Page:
Is New Philadelphia … a Fit Philadelphia?

Philly used to be a safe haven for the fitness-averse. But now that everybody’s a yogi or an ultra-marathoner or a freaking Tough Mudder, slackers (like me) have nowhere to hide.

Illustration by Tim Parker

Illustration by Tim Parker

It started out innocently enough. Most plans conceived on yoga mats do.

After a grueling sequence, the instructor paused to offer a gentler, modified pose for pregnant students. Now, I wasn’t technically pregnant, but on that particular Sunday I was experiencing considerable morning sickness and bloating. Hungover, with child — the symptoms are similar. And, whatever, yoga teaches compassion. Look it up.

But then a funny thing happened. Not only was I excused from twisting myself into a God-awful bind, but we “expecting” practitioners also got a pass on my least favorite inversion, the shoulder stand. And were provided cozy leg bolsters during meditation. And I received sweet, knowing nods from the Queen Village women who, just the week before, were looking down their noses at my not-so-fierce Warrior 1.

I was no longer a slacker yogi. I was a glowing, intuitive yogi who was listening to her body during this special time.

I enjoyed my newfound Zen for a couple of months, but nothing gold can stay. My bagel bump is very real, but it’s not quite second-trimester material.

It’s not that I have a problem with working out or eating right. It’s just that as a native Philadelphian, I don’t have much experience with it. Stubborn and proud, this city has always felt like a safe haven from trends, especially those of the healthy variety.

When I was working in New York, I was acutely aware that I was an outlier, a carb-worshipping curiosity in a sea of Pilates devotees with subscription lunch services. The last time I was in Los Angeles, it took me an hour to find a place that served both real butter and real toast. Even without my glasses on, I knew that Miami’s beach looked different from Mayfair’s (a.k.a. Wildwood).

But all of that was fine, because as soon as I got home, everything would be okay again. In Philadelphia, as long as I washed my hair and put on real pants, I was ahead of the self-care curve. If I walked to work once in a while and winked at the gym on the way home? That was definitely enough to claim an interest in “working out” on my profile. (Judge not unless you actually enjoy camping, fellow filthy liars.)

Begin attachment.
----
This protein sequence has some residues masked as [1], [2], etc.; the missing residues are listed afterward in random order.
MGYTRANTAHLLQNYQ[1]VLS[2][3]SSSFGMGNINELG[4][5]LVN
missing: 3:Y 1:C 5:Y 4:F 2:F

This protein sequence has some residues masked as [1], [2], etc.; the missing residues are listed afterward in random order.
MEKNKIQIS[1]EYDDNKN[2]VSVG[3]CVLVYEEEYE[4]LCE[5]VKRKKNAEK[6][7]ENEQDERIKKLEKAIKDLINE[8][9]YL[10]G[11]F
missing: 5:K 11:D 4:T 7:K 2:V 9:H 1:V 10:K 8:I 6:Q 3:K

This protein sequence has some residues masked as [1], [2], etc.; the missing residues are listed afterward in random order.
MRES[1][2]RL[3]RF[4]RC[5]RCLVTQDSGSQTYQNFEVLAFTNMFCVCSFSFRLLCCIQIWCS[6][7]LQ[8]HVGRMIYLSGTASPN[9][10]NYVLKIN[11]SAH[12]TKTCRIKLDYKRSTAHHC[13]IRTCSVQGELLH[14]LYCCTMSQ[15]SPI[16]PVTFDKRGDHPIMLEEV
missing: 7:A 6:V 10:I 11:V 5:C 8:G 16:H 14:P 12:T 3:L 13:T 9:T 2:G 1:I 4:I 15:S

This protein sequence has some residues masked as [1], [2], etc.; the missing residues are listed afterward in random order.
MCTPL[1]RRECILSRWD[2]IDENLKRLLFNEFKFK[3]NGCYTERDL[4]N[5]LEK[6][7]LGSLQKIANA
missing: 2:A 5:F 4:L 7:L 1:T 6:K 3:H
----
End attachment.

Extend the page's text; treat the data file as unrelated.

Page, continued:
Until recently, that is. I first suspected a change when TastyKake splashed “gluten-free” across my breakfast cookies. Suddenly, there were yoga mats whacking me in the face on the El. Was this really happening in Philly?

It seemed the entire city had conspired to play an awful trick on me. And an elaborate practical joke was easier to believe than my hometown’s kale conversion.

A quick reality-checking trip to the Great Northeast proved the unthinkable: This wasn’t just a Rittenhouse illusion. Green juice had arrived on Cottman Avenue. Green juice had to be reckoned with.

Philadelphia might not be trendy, but it is heartbreakingly real. And it seems this whole “healthy lifestyle” thing is — unfortunately for those of us who think breakfast cookies are a thing — here to stay.

IF I’M TRYING to keep up in a suddenly fit Philly, yoga probably isn’t the answer — not for me, at least. Even before faking a pregnancy to get extra water breaks, I wasn’t exactly what you’d call a dedicated student. My favorite pose remains savasana, the “final rest” in which you lie on your back, close your eyes, and pretend to meditate while listening to elevator music. This is what my post-yoga meditation sounds like:

This feels amazing. I should have just stayed in bed this morning.

And then had breakfast. Perhaps a second breakfast. The hobbits really had it all figured out. Is it too late to be a hobbit?

Maybe if I got cuter yoga clothes I’d feel more motivated.

Little Ms. Front Row certainly seems motivated. Who does her hair for yoga class? It does look great, though. I wonder if she uses a round brush?

Who am I kidding — I will never have hair that bouncy. Maybe she’ll let me touch it. Just once. Even a sniff would be enough for me.

Okay, I’m starving. How long is this troll of an instructor going to make us lie here? Bite me, lady.

If you’re keeping track at home, that’s six of the Seven Deadly Sins in the span of one Enya song: sloth, gluttony, greed, envy, lust and wrath. The only one missing, perhaps tellingly? Pride.